2. Quit thinking you have nothing to offer. We don’t need to have the gift of entertaining or be a people person to make people feel like they have a place with us. Each of us in our own ways can listen to someone. Encourage someone. Compliment someone. Thank someone. Provide hope to someone. Your unique personality and traits can bless others in ways you can’t even imagine.

3. Find the similarities you share and connect over them. Maybe you grew up in the same town. Like baseball. Are both tired of winter. Raise lamas. Think green is the new neutral. Like Okra as your favorite vegetable. Find something to agree on. Connecting with someone else makes people feel good about themselves.

4. Try and learn something from them. Make it a game to learn something new from your interaction with them. Maybe they know the secret to plowing a straight row. How to harvest seeds from tomatoes. The secret to crispy fried chicken.

5. Be brave. Take a chance. Start the conversation. Don’t know what to say? Ask questions. Most everyone likes to talk about their interests and themselves.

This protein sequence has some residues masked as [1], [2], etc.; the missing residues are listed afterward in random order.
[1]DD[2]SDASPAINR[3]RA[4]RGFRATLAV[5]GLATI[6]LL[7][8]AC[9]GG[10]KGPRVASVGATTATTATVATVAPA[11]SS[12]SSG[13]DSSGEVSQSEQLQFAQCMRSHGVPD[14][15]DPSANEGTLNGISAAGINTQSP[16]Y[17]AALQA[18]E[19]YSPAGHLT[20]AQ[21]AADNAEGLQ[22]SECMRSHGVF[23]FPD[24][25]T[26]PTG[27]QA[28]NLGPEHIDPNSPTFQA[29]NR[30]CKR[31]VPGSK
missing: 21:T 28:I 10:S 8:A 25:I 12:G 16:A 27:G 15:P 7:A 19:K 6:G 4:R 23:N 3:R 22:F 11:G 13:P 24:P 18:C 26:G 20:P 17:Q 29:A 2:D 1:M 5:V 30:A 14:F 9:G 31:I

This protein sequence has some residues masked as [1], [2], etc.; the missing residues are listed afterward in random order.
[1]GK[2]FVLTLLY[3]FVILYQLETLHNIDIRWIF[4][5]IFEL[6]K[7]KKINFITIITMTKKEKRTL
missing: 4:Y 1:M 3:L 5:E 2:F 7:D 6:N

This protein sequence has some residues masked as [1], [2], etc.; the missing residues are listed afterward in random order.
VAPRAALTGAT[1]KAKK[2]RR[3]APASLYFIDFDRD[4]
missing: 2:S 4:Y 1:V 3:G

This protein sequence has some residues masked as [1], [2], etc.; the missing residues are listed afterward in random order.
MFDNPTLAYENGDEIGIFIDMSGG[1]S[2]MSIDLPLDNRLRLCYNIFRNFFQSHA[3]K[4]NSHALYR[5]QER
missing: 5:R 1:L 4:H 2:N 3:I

6. Put yourself in their place. Would they like to sit? Have a drink of water? Some food. A hug.

7. It doesn’t take a lot of time. Little things can make someone’s day. A smile. A cheerful comment. Just recognizing someone can change their day.

8. Reserve judgement. Turn that little voice off. Quit sizing them up and trying to place them in a box. No comparing. Just enjoy the interaction.

9. Ask God to show you opportunities for being a place maker. Don’t know where to start? Ask for help. Learn from the best place maker who makes room for all of us no matter our mess or day.

We can all learn to be better place makers. Welcome more people into our lives. Seat more people at our table.

Try with one person. Then another.

Don’t let a little unfriendliness detour you.

Opposition and setbacks are part of life.

Give them grace (maybe they were having a bad day; a horrible year).

Give yourself grace and don’t take it personally.

Keep inviting and setting a place for others.

Then when your table is full. Pull out another table.

Encouragement for your journey. 9 ways we can become a place maker and welcome more people into our lives.  Thanks for stopping by. Keep remembering what’s important.

Theresa

 


If you need some weekly encouragement and hope, tied up with some humor? Subscribe and join the journey. Life is sweeter when we walk alongside one another.


Join the discussion: Do you know a place maker? What qualities do they have?